Eric Griffith of PC Magazine points out that people need to decide if they trust Amazon and Apple with their personal data and then determine if they should opt-out of the mesh networks. Amazon currently says the Sidewalk server only authenticates and sends data but does not read it.  Griffith brings up a point that few other tech journalists mention that Amazon Sidewalk’s Terms of Service could change anytime in the future permitting less privacy and less secure use of personal data.

As mentioned in my previous articles on personal data and data companies, industry analysts increasingly see data as the world’s most valuable asset, even more than the oil and energy industry. This helps explain why Amazon and Apple are so keen on developing mesh or smart networks. The cost of the network is paid for by the consumers who buy the Apple and Amazon devices that create the AirTag and Sidewalk networks, but the consumer’s personal data is not owned by the user of the devices. For now, Amazon and Apple say they do not read or keep the data from Tiles and AirTags.

However, it is well known that Amazon collects data about user conversations with Echo devices. Experts have revealed Amazon’s Ring surveillance devices have compromised user privacy and security from employee snooping to sharing of detailed location data. In addition, the Electronic Frontier Foundation found the Android version of the Ring app was sending a large amount of personal data about users without user knowledge or consent.

Apple’s web pages state that “AirTag does not store location data or history.” However, Manik Berry of wrote that Apple does collect personal data on its users. It does not sell the data to third parties like Google and Facebook sell their user’s personal data. However, Apple gets paid by advertisers for ads it places for them in the Apple App Store, on News app, and the Stocks app. Apple policy states ads are targeted to groupings of people with similar tastes, not to specific individuals. Killian Bell of stated Apple generated $2 billion ad revenue in 2019 and may generate up to $11 billion in ad revenue by 2025.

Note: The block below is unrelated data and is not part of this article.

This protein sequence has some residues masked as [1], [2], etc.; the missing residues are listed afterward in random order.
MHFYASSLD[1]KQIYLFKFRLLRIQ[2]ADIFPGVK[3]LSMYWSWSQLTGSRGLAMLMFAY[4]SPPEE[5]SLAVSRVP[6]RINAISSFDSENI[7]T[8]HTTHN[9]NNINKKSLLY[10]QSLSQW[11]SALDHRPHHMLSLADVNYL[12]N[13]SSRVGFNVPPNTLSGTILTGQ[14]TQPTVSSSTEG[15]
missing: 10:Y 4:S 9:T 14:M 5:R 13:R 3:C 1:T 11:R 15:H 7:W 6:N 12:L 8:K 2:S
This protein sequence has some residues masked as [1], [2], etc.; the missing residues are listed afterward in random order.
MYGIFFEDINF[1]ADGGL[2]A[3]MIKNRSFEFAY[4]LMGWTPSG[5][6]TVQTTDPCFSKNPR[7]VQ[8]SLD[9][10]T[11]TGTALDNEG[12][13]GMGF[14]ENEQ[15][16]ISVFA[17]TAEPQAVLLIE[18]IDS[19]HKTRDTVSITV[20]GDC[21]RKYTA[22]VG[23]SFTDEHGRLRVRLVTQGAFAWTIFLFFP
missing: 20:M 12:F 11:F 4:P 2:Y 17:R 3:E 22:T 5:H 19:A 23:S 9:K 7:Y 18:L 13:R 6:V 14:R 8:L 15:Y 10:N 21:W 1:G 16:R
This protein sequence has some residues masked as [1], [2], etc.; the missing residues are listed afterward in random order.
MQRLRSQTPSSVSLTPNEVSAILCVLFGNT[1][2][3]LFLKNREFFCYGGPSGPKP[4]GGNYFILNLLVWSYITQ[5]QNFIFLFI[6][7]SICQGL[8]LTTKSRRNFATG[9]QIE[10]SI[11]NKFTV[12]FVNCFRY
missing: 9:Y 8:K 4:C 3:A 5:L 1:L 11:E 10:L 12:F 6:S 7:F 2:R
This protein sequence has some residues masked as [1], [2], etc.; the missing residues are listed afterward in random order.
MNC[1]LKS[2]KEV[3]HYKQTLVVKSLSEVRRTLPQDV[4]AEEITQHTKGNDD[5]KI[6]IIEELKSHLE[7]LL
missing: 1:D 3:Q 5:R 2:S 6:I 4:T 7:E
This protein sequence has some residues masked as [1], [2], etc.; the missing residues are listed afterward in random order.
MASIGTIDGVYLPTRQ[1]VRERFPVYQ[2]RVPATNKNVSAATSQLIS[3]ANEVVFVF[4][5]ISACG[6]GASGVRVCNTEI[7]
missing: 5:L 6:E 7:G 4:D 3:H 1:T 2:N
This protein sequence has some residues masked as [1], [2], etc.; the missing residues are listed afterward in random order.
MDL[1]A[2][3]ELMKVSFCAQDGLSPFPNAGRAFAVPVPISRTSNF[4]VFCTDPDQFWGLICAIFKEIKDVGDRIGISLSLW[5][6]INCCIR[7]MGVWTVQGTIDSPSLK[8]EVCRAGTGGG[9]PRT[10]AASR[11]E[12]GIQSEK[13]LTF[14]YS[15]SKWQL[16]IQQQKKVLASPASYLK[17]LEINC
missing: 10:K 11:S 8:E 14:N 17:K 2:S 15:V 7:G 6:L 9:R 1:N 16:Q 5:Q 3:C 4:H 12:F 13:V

Most people think of Amazon only as an online store and services company. Yet, AWS or Amazon Web Services generated 50 percent of Amazon’s total operating profit in the first quarter of 2019 alone, while generating only 13 percent of Amazon’s net sales. AWS is a direct competitor to Google, IBM, and Microsoft in selling cloud services and machine learning tools. AWS customers range from NASA to the NFL. The profit margins are far greater in the AWS data and tech division of Amazon than its online store of consumer products and services. If corporations go where the money is, it only makes sense that Amazon will maximize the ways AWS can profit off data, including that transmitted through the Sidewalk network.

Eric Griffith indicated Sidewalk will know who is walking by the home, who is knocking on the door, who is unlocking the door, etc. This is different than the data packets that are sent to locate an item with a Tile attached to it. This will be useful in targeting people for advertising. It will also increase spying and cybercrime by those who steal this data. Amazon has not proven itself a friend to privacy advocates. It owns a facial recognition software that it has sold to many US police departments. Amazon also owns Ring, which has agreements with over 400 US police departments so law enforcement agencies can effortlessly obtain the doorbell video recordings.

How to opt-out of Amazon Sidewalk on a tablet or mobile phone:

  • On the Alexa app: Open More > select Settings > Account Settings > Amazon Sidewalk and toggle it to Disabled.
  • On the Ring app: Tap the “three-lined” menu > Control Center > Sidewalk and tap the slider button.

How to opt-out of the Apple Find My network:

Go to Settings > tap your Apple ID > tap Find My > tap Find my iPhone > toggle it to Find My Network off.

So, it comes down to convenience versus privacy and security.  If people opt out, they cannot use the mesh network to locate lost keys, lost dogs, wallets, or any item the Tile or AirTag was attached to.  However, people survived quite well without the Amazon Sidewalk or Apple Find Me network before, so they could do just as well now. For the people who think, “this technology will never be used in any way to harm me”, the decision is easy, leave the network on. But for those who see the mesh network as another huge technological intrusion into personal privacy and undermining personal security, the choice is clear: opt-out!

To learn more about this topic, please click here to read another article that I wrote about a similar issue.